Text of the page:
Climate strike draws modest crowd


Change requires action, as Dylan DeLuccia (12) showcased during the Climate Strike held at the Eau Gallie Causeway last week.

DeLuccia said he attended the march “last minute” after hearing about it earlier in the day. It was his first time attending a march since a march for the Indian River Lagoon “a few years ago.” 

“It’s an important message,” DeLuccia said. “And we seemed to get a lot of positive responses. It seemed like there wasn’t any backlash. People don’t want to believe in climate change and then they make it a political issue when it’s not. Then they blame it on a particular political party and it’s ridiculous. It’s just science and we need to act accordingly on this issue or we are going to have some serious issues in the future.”

About 30 people attended the march, and DeLuccia said his goal was to raise awareness to the issues of fossil fuels, industrial agriculture and deforestation.

“Most people believe in climate change,” DeLuccia said. “They believe we need to do something. But they don’t really act. I want to see people take action and actually make change rather than voting out public officials who denounce it or get their money from sources that cause climate change.”

DeLuccia said his passion for helping the environment has roots in his family tree. His father is a member of Indialantic’s Environmental Advisory Task Force, and DeLuccia said he helps his father to brainstorm ideas for proposal.

“My dad is heavily influenced by environmental issues,” DeLuccia said. “He works with the town of Indialantic and with the Surfrider Foundation a lot. So I’m constantly helping him with stuff. [The march] was more in my comfort zone than most people. Most people do not go out and advocate and protest. I don’t typically protest, but I’m out there talking about political issues.”

The Environmental Sustainability Awareness club (ESA) promoted the Climate Strike on campus after hearing about the event from Eau Gallie sophomore and ambassador to the Florida Junior Climate Strike, Julia Cook. One of the ESA’s founders, junior Jasmine Narakorn, said that the march was a “city-wide thing.” Although she was not able to attend the march, Narakorn drove over the Eau Gallie causeway and said the “timing was perfect.”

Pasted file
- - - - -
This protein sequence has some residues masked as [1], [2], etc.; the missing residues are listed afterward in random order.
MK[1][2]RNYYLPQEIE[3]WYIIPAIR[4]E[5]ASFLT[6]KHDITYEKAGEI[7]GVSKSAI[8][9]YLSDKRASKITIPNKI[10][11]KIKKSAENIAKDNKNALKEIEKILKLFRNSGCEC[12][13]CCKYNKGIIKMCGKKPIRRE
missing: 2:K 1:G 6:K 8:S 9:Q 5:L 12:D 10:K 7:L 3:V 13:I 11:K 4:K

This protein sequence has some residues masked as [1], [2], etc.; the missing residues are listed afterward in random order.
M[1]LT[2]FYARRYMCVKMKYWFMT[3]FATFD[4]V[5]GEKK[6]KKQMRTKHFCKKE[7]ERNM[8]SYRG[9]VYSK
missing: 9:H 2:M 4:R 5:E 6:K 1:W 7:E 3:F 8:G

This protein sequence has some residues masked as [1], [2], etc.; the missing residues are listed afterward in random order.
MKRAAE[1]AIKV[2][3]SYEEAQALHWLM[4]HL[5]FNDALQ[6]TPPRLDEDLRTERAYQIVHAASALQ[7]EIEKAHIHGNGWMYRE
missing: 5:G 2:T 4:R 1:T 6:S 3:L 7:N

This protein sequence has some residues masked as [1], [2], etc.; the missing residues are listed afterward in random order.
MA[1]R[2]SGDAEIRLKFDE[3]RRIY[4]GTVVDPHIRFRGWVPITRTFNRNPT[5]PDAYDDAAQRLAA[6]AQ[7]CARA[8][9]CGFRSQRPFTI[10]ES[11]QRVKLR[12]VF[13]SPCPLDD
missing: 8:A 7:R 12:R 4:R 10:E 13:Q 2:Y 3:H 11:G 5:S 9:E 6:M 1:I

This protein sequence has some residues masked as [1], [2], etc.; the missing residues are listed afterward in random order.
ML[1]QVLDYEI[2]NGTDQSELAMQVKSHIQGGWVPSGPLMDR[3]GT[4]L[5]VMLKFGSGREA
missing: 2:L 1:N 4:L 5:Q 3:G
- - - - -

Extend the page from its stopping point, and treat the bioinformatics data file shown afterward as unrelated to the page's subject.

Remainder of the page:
“It was during rush hour,” Narakorn said. “While people were stopped and waiting in their cars, they looked around at the people walking with signs.”

Narakorn founded ESA this school year with the help of juniors Taqwa Naas and Palma Russo.

“We realized that West Shore isn’t as sustainable as it should be,” Narakorn said. “We wanted to do something, so we decided to make a club. We want to see our community being more sustainable and more aware of the environment. We want to push that forward so people have more opportunities to help the environment. Some people out there don’t know [how to help the earth], so we just want to get the message out there.”

ESA’s mission this school year is to fund a water refill station on campus. The station is estimated to cost between $700 and $10,000. Narakorn said that the club also helps to teach students about the common misconceptions regarding what materials can and cannot be recycled.

“We want people to stop being so wasteful, start living more sustainably and using less energy,” Narakorn said.

Narakorn said that next school year ESA hopes to improve the landscape of campus, which includes the planting of trees for shade. In order to reach their goals, ESA will be selling temporary tattoos during basketball games, for fifty cents each or one dollar for three tattoos. Narakorn and DeLuccia said that the message the Climate Strike had is similar to the goals of ESA.

“Climate change is very connected with every environmental issue,” DeLuccia said. “The culture of how we act needs to change and I hope to see that in the future. I’d really like to see the culture — not just in America but in every country — to be more environmentally conscious.”

By Sophia Bailly